A new method for self-healing asphalt could potentially increase a road's lifespan.
Alvaro Garcia, a lecturer at the Faculty of Engineering at the University of Nottingham, has developed a new method of repairing roads using sunflower oil capsules. He got the idea from watching the Spanish version of the TV show MasterChef, where a contestant used the spherification technique – which is the controlled jellification of a liquid to form spheres – in a recipe.
Garcia’s idea was to put oil capsules into the asphalt in the road-building process. Then, when the roads begin to crack, the capsules break open, softening the asphalt and encouraging it to blend back together. This, Garcia believes, should both repair small faults in the road and also prevent more serious ones occurring. “Our preliminary results showed that the capsules can resist the mixing and compaction processes without significantly reducing the physical and mechanical properties of asphalt,” says Garcia. “More importantly, we found that the cracked asphalt samples were restored to their full strength two days after the sunflower oil was released.” The capsules named ‘Capheal’ could potentially increase a road’s lifespan and save costs in the long term. The research is part of a bigger investigation on pavement engineering and sustainable materials within the Nottingham Transportation Engineering Centre and has being funded by Highways England, a government-owned company whose responsibility is maintain and improves England’s motorways and major roads.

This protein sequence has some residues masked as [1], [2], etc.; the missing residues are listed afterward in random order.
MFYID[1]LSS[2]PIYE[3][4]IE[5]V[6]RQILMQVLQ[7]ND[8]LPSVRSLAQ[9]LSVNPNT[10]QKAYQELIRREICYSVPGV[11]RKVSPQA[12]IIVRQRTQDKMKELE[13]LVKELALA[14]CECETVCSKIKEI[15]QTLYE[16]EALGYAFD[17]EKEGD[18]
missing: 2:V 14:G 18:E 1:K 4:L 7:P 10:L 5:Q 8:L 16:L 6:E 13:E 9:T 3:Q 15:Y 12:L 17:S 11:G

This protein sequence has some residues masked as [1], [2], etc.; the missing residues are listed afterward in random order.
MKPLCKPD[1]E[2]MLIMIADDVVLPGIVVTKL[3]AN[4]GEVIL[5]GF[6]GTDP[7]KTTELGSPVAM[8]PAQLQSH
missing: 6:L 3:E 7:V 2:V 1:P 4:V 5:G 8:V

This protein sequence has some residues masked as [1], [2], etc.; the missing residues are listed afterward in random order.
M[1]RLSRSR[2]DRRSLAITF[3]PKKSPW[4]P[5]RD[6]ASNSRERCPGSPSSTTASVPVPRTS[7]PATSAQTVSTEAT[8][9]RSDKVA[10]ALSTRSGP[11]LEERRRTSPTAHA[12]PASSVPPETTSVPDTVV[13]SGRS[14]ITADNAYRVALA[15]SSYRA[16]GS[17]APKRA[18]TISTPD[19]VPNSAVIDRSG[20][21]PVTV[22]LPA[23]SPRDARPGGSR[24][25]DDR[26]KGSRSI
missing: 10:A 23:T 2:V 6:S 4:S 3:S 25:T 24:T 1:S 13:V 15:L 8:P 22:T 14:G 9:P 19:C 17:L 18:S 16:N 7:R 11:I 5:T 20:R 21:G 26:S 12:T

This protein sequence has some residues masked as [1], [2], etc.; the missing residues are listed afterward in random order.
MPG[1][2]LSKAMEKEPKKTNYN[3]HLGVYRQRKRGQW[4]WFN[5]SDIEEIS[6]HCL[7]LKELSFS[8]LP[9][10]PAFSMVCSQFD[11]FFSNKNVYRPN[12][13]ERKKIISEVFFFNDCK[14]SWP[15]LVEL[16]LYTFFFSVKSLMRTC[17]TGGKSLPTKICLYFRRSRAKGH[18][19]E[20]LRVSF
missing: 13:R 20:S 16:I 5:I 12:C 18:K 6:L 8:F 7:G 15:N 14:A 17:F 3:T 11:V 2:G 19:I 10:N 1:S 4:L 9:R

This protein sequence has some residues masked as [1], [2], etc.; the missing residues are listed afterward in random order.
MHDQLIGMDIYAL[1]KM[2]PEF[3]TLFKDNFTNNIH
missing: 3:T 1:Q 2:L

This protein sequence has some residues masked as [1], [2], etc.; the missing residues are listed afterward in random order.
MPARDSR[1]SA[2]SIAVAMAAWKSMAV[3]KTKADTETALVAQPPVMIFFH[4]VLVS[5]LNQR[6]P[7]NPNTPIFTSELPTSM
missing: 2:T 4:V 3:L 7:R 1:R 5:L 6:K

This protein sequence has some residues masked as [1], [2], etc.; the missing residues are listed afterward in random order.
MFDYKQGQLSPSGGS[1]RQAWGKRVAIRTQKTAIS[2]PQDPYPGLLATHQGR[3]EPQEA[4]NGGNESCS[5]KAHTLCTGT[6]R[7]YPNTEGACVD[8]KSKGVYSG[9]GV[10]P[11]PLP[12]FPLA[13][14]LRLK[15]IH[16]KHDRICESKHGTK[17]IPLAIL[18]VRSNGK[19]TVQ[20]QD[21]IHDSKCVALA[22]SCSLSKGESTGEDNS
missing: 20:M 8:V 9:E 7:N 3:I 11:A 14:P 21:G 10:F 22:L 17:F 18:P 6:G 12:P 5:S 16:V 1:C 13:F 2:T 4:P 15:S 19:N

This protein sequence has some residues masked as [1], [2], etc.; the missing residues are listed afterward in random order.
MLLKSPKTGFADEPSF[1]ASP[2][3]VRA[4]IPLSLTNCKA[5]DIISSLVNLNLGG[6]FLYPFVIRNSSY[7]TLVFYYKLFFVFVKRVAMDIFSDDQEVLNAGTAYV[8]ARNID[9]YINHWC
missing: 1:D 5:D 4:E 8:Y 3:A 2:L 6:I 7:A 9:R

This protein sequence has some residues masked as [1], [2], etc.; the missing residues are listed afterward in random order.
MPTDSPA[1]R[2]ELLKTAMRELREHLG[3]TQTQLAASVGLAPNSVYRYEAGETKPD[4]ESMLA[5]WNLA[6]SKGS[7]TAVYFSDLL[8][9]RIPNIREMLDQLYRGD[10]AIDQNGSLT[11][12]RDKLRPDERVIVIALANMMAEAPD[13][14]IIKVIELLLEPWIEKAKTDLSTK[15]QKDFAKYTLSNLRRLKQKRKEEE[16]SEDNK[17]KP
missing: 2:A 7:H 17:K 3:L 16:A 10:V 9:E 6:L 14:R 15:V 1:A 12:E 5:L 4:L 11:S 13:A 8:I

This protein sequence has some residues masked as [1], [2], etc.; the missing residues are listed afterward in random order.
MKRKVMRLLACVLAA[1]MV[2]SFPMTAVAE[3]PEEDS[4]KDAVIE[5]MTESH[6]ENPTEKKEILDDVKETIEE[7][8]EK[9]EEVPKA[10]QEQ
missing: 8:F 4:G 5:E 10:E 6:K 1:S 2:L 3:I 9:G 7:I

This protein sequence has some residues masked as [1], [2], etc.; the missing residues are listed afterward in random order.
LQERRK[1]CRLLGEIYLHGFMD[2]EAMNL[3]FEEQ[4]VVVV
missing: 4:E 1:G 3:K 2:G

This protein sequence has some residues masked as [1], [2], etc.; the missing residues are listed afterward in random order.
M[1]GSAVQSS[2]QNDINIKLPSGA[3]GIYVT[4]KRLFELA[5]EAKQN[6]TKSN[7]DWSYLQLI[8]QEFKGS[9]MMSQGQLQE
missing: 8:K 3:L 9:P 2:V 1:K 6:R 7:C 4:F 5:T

Companies are constantly working on new ways to make road building more efficient and environmentally friendly. A Dutch company has devised a way to recycle toilet paper into construction materials, while a researcher in Australia has created a better-performing asphalt by adding cigarette butts. What other materials that could be added to asphalt to improve its durability?